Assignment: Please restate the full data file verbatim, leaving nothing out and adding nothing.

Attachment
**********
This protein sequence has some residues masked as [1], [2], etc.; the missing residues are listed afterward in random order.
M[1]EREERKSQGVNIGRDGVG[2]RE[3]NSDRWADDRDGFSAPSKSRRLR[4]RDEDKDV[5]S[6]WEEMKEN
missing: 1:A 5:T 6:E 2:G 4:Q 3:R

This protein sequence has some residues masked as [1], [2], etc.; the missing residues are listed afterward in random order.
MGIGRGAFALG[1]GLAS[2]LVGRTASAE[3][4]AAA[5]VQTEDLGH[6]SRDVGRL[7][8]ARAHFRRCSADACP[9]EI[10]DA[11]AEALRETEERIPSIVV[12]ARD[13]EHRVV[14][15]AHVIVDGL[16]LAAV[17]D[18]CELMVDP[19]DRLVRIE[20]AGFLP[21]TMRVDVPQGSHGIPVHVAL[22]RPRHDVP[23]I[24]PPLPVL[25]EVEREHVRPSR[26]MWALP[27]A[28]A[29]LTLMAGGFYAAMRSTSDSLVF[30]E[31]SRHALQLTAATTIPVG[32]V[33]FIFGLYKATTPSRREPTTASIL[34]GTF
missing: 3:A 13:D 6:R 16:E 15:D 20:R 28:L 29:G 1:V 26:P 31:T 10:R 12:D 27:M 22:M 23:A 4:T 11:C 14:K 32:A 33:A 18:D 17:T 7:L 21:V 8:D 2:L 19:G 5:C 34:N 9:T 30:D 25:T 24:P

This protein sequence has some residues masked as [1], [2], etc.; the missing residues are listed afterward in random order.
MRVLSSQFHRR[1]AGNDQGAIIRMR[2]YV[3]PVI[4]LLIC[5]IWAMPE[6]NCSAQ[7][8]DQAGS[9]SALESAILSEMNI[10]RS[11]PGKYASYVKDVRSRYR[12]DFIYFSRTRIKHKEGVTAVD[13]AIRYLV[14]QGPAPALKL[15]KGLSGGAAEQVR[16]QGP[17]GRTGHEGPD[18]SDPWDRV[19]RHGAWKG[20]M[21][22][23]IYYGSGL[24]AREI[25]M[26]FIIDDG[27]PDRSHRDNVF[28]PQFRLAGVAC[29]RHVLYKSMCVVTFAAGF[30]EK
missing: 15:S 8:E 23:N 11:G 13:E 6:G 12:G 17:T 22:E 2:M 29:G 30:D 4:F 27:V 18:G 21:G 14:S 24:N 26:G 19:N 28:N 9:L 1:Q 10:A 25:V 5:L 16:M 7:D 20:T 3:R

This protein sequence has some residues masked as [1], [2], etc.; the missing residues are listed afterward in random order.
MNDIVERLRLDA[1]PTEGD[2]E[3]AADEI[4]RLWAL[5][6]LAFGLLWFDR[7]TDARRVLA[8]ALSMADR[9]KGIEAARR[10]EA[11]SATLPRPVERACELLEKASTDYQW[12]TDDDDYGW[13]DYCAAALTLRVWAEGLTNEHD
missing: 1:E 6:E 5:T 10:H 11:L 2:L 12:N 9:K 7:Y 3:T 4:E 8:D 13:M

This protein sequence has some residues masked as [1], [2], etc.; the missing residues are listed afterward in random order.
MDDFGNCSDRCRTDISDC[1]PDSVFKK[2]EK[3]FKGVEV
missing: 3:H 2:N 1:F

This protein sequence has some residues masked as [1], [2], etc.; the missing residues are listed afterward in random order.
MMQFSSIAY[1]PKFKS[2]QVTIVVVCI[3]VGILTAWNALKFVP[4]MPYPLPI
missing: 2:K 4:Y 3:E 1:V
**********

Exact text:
This protein sequence has some residues masked as [1], [2], etc.; the missing residues are listed afterward in random order.
M[1]EREERKSQGVNIGRDGVG[2]RE[3]NSDRWADDRDGFSAPSKSRRLR[4]RDEDKDV[5]S[6]WEEMKEN
missing: 1:A 5:T 6:E 2:G 4:Q 3:R

This protein sequence has some residues masked as [1], [2], etc.; the missing residues are listed afterward in random order.
MGIGRGAFALG[1]GLAS[2]LVGRTASAE[3][4]AAA[5]VQTEDLGH[6]SRDVGRL[7][8]ARAHFRRCSADACP[9]EI[10]DA[11]AEALRETEERIPSIVV[12]ARD[13]EHRVV[14][15]AHVIVDGL[16]LAAV[17]D[18]CELMVDP[19]DRLVRIE[20]AGFLP[21]TMRVDVPQGSHGIPVHVAL[22]RPRHDVP[23]I[24]PPLPVL[25]EVEREHVRPSR[26]MWALP[27]A[28]A[29]LTLMAGGFYAAMRSTSDSLVF[30]E[31]SRHALQLTAATTIPVG[32]V[33]FIFGLYKATTPSRREPTTASIL[34]GTF
missing: 3:A 13:D 6:R 16:E 15:D 20:R 28:L 29:G 1:V 26:P 31:T 10:R 12:D 27:M 22:M 23:A 4:T 11:C 14:K 32:A 33:A 18:D 17:T 7:L 21:V 8:D 2:L 19:G 5:C 34:N 9:T 30:D 25:T 24:P

This protein sequence has some residues masked as [1], [2], etc.; the missing residues are listed afterward in random order.
MRVLSSQFHRR[1]AGNDQGAIIRMR[2]YV[3]PVI[4]LLIC[5]IWAMPE[6]NCSAQ[7][8]DQAGS[9]SALESAILSEMNI[10]RS[11]PGKYASYVKDVRSRYR[12]DFIYFSRTRIKHKEGVTAVD[13]AIRYLV[14]QGPAPALKL[15]KGLSGGAAEQVR[16]QGP[17]GRTGHEGPD[18]SDPWDRV[19]RHGAWKG[20]M[21][22][23]IYYGSGL[24]AREI[25]M[26]FIIDDG[27]PDRSHRDNVF[28]PQFRLAGVAC[29]RHVLYKSMCVVTFAAGF[30]EK
missing: 15:S 8:E 23:N 11:G 13:E 6:G 12:G 17:T 22:E 2:M 29:G 30:D 4:F 27:V 18:G 21:G 14:S 24:N 26:G 19:N 28:N 9:L 1:Q 10:A 25:V 5:L 16:M 7:D 20:T 3:R

This protein sequence has some residues masked as [1], [2], etc.; the missing residues are listed afterward in random order.
MNDIVERLRLDA[1]PTEGD[2]E[3]AADEI[4]RLWAL[5][6]LAFGLLWFDR[7]TDARRVLA[8]ALSMADR[9]KGIEAARR[10]EA[11]SATLPRPVERACELLEKASTDYQW[12]TDDDDYGW[13]DYCAAALTLRVWAEGLTNEHD
missing: 1:E 6:E 5:T 10:H 11:L 2:L 12:N 9:K 7:Y 3:T 4:E 8:D 13:M

This protein sequence has some residues masked as [1], [2], etc.; the missing residues are listed afterward in random order.
MDDFGNCSDRCRTDISDC[1]PDSVFKK[2]EK[3]FKGVEV
missing: 3:H 2:N 1:F

This protein sequence has some residues masked as [1], [2], etc.; the missing residues are listed afterward in random order.
MMQFSSIAY[1]PKFKS[2]QVTIVVVCI[3]VGILTAWNALKFVP[4]MPYPLPI
missing: 2:K 4:Y 3:E 1:V